The Fourth of July came early this year. It fell, somewhat ironically, on the anniversary of the fall of Saigon.
On the morning of April 29, I was co-hosting a national radio show, when a woman named Kim called from Detroit. At 19 years old, she and her family were among "the boat people" who fled Vietnam in 1975, escaping the Communist takeover. Her father "knew that he didn't want to be there when (the Communists) took over Saigon." He had been born in Hanoi and moved south "because he wanted freedom," she said. And now he was going to make sure his entire family had it.
When Kim's family's boat failed, American servicemen took them the rest of the way and gave them water. "But these people don't know us," Kim remembered saying. One serviceman even gave Kim, she says, a $10 bill. "He said I might need it. I didn't know the value of it." Kim and her family didn't know a word of English. But once she got to a refugee camp, she was taught it. "They didn't have to do that," she remembered, 35 years later, holding back tears. "This is the greatest country. I am forever grateful."
When Kim's family arrived on these shores, her father was full of hope and determination. "If you cannot succeed here, you cannot do it anywhere else," she remembers him declaring. "Set your goal and go after it." Kim did; she's a physician. Her early experiences provided the inspiration she needed to succeed. She recalls, "When we lined up in Detroit for unemployment, for food stamps, I'd never seen my dad so sad. He said, 'We have our hands and feet, why are we standing here?' We left the line."
When people talk about American exceptionalism, it is the hope Kim's father saw here that they are thinking of. Kim called in response to a letter that to this day is hard to read. It's about an American surrender.As we were moving out of South Vietnam, the Khmer Rouge was taking over nearby Cambodia. The America ambassador asked Prince Sirik Matak of that country if he wanted to flee, too. He did not. And he explained that he "never believed for a moment that (America) would have this sentiment of abandoning a people, which has chosen liberty. You have refused us your protection, and we can do nothing about it. ... I have only committed this mistake of believing in you."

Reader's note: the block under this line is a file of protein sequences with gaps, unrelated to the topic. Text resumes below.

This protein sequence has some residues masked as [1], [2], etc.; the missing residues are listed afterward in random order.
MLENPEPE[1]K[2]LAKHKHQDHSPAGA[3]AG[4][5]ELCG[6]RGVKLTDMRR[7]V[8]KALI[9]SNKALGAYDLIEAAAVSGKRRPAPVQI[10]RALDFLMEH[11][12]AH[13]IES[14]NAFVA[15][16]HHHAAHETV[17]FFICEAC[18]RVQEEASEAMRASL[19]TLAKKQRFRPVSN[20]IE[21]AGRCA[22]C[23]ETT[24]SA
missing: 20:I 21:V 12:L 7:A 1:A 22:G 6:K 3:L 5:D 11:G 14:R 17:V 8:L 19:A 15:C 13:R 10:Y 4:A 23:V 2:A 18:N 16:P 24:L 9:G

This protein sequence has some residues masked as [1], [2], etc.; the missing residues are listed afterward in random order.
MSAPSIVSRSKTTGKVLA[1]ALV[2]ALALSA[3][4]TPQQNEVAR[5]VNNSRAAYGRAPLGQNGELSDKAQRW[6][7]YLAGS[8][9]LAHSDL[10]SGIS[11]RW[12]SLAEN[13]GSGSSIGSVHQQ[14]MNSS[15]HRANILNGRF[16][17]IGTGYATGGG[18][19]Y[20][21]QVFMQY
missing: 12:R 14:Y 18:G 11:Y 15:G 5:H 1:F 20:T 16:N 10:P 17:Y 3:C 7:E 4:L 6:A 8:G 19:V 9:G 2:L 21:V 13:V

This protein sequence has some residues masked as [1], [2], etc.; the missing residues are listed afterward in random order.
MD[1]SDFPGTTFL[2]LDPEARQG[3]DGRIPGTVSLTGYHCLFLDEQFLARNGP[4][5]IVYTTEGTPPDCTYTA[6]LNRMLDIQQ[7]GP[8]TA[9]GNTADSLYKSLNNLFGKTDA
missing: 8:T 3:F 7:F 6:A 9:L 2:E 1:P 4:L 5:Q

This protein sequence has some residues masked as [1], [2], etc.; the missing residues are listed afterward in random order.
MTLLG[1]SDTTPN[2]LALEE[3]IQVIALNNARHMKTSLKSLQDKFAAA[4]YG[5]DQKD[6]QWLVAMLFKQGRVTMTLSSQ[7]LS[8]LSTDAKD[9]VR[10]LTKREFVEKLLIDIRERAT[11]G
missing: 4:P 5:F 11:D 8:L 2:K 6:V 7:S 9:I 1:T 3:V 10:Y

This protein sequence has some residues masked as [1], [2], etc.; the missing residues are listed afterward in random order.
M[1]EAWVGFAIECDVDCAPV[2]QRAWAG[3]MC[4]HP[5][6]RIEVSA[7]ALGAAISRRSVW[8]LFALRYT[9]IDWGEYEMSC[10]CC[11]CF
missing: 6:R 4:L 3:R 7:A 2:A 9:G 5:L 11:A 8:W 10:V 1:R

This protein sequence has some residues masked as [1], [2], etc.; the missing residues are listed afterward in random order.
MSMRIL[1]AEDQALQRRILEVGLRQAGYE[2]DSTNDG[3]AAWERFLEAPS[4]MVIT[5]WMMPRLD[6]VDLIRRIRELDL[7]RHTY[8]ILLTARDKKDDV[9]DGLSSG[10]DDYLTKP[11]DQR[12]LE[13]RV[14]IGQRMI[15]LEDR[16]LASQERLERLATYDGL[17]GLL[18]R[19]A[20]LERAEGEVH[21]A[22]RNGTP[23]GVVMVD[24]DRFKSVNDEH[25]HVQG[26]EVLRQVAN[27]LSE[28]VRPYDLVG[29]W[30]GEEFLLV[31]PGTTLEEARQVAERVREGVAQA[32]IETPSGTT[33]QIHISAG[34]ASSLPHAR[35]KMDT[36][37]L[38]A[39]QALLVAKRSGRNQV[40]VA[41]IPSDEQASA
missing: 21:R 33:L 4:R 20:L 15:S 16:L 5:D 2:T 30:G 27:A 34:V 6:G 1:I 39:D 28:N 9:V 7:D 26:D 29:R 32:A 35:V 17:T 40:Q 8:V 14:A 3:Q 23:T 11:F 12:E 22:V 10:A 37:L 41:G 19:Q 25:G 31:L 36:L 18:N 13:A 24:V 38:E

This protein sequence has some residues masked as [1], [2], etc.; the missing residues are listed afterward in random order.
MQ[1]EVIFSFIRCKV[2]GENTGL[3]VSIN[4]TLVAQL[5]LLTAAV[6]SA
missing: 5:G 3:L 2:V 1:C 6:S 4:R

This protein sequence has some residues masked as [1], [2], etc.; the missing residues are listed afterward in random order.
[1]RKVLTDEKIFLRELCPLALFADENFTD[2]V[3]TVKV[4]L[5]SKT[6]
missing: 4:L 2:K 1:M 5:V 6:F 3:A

Matak, who would be shot by the Khmer Rouge, didn't err, we did. Our political leaders disappointed him, and our servicemen were ill-served and underappreciated.
After the radio show that morning, another listener e-mailed me. I had referred to Kim's call as the welcome parade Vietnam veterans never received. In response, he said: "I'm one of those vets and your observation made me feel better about the sacrifice I made small though it was compared to that of others." He wrote: "Several years ago my daughter-in-law mentioned my year in Vietnam and thanked me for serving there. I surprised her when I told her that she was the first person to tell me that."
Warts and all, we are an exceptional nation of exceptional people -- most of us motivated by the founding principles that men fought and died for, principles that motivated our involvement in Vietnam and that we lost along the way there; principles that many of us worry the majority of our political class is forgetting again.
Mike, who was born in Croatia but raised a family here, would have none of it. A listener to conservative radio, he's become too used to hearing not from overtaxed executives living in Switzerland, but regular folks incensed at the major shift the Democratic Party seems to be forcing on the country.
"I cannot believe that one and a half years of Obama will bring the American people to its knees," Mike said. "You have to fight for your freedom."
There is something special about America. We have to work to keep it that way, forever treasuring the beacon that our nation is and needs to be, and never forgetting the dad from Hanoi, the proud soldiers or the lovers of freedom from all parts of the world.